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Use of standard diagnostic techniques to determine eradication of infection in experimental equine septic arthritis

Koziv, R. V., Yoshimura, S., Dickinson, R., Rybicka, J. M., Moshynskyy, I., Ngeleka, M., Bracamonte, J. L., Simko, E.
Canadian journal of veterinary research 2019 v.83 no.1 pp. 24-33
DNA, Escherichia coli, adults, agar, arthritis, bacterial culture, bacterial infections, culture media, diagnostic techniques, horse diseases, horses, lipopolysaccharides, models, neutrophils, polymerase chain reaction, protein content, synovial fluid, therapeutics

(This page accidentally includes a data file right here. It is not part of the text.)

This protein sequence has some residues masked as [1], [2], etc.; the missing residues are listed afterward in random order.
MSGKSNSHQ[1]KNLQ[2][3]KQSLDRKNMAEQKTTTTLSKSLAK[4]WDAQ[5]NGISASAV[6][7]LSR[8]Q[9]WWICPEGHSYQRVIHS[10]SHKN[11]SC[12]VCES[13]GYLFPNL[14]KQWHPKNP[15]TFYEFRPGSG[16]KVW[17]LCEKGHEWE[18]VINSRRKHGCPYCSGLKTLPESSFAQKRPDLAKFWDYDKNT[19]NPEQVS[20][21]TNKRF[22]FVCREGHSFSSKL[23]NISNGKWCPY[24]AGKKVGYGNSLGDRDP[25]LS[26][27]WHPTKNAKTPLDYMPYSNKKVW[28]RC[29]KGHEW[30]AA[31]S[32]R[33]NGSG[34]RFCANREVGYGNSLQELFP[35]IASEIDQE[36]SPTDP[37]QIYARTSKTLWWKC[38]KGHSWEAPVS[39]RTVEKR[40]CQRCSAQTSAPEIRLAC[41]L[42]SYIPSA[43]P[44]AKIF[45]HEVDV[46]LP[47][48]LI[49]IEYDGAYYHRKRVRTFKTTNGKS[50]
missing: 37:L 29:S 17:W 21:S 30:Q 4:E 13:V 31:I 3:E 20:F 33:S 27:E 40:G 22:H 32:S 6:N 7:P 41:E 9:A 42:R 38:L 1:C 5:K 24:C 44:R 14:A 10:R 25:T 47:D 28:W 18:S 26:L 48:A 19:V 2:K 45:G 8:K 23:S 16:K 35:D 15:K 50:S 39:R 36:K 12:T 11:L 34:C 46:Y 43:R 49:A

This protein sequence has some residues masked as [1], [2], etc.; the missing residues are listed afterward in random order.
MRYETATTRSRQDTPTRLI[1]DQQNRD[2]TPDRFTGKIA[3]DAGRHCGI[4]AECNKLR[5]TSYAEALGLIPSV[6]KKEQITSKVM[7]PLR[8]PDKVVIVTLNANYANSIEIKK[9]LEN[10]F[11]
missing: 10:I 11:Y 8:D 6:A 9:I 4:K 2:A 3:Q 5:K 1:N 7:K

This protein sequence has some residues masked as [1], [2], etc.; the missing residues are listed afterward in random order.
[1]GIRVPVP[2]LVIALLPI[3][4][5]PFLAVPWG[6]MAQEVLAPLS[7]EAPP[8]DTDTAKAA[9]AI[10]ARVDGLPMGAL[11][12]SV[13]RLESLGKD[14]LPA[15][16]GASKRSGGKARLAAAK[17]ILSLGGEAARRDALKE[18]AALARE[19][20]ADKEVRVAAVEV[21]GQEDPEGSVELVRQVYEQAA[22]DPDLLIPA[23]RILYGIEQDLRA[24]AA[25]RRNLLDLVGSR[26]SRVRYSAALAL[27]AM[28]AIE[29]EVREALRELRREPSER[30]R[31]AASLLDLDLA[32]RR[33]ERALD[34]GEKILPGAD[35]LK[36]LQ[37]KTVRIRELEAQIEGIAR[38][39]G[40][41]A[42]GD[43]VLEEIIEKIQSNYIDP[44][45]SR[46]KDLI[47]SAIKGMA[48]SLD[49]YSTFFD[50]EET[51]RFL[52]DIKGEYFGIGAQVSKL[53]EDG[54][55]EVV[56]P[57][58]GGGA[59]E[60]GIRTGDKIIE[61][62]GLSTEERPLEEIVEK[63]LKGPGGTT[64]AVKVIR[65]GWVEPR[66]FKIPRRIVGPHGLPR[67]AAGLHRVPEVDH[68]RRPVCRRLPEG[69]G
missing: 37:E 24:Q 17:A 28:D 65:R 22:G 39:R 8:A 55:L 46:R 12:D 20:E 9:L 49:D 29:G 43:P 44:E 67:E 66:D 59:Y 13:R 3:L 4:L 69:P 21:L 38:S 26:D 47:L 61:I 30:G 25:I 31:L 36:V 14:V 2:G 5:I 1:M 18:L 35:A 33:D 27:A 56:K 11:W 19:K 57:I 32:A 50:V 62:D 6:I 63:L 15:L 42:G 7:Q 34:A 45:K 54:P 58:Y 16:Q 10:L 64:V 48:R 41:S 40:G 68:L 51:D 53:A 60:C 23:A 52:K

Septic arthritis is an important disease in horses, necessitating aggressive and prolonged therapy. In order to guide therapy, reliable methods of detecting the eradication of infection are needed. Therefore, the objective of this study was to investigate detection of eradication of infection in an experimental model of equine septic arthritis using standard diagnostic techniques. For this purpose, 17 adult horses were assigned to 3 experimental groups. The middle carpal joint of each horse was injected with Escherichia coli (Septic group, n = 8), lipopolysaccharide (LPS) (LPS group, n = 6), or sterile saline (Control group, n = 3) at day 0. Contralateral joints were not injected. Standard therapy was applied to all joints except non-injected joints in the Control group at day 1. Sequential samples of synovial fluid (SF) were collected for bacterial culture using 3 culture media [Columbia blood agar (CBA), brain heart infusion broth (BHI), and Signal blood culture medium] and for cytological evaluation [percentage neutrophils (PN), total nucleated cell count (TNCC), and total protein (TP)]. Escherichia coli-specific polymerase chain reaction (PCR) was carried out to detect E. coli DNA in synovial fluid. Culture and PCR were positive for E. coli in all joints injected with E. coli at day 1 and 1 joint was positive on BHI at day 4. Based on the results of bacterial culture, PCR, and TNCC, the elimination of infection in our experimental model occurred by day 4 post-infection in 6 out of 7 cases. Total protein (TP) and PN remained elevated at clinical threshold used for diagnosis of septic arthritis until day 14. In our experimental model of E. coli-induced arthritis, we conclude that TP and PN may not be good indicators for detecting the eradication of bacterial infection caused by E. coli from infected and subsequently treated joints.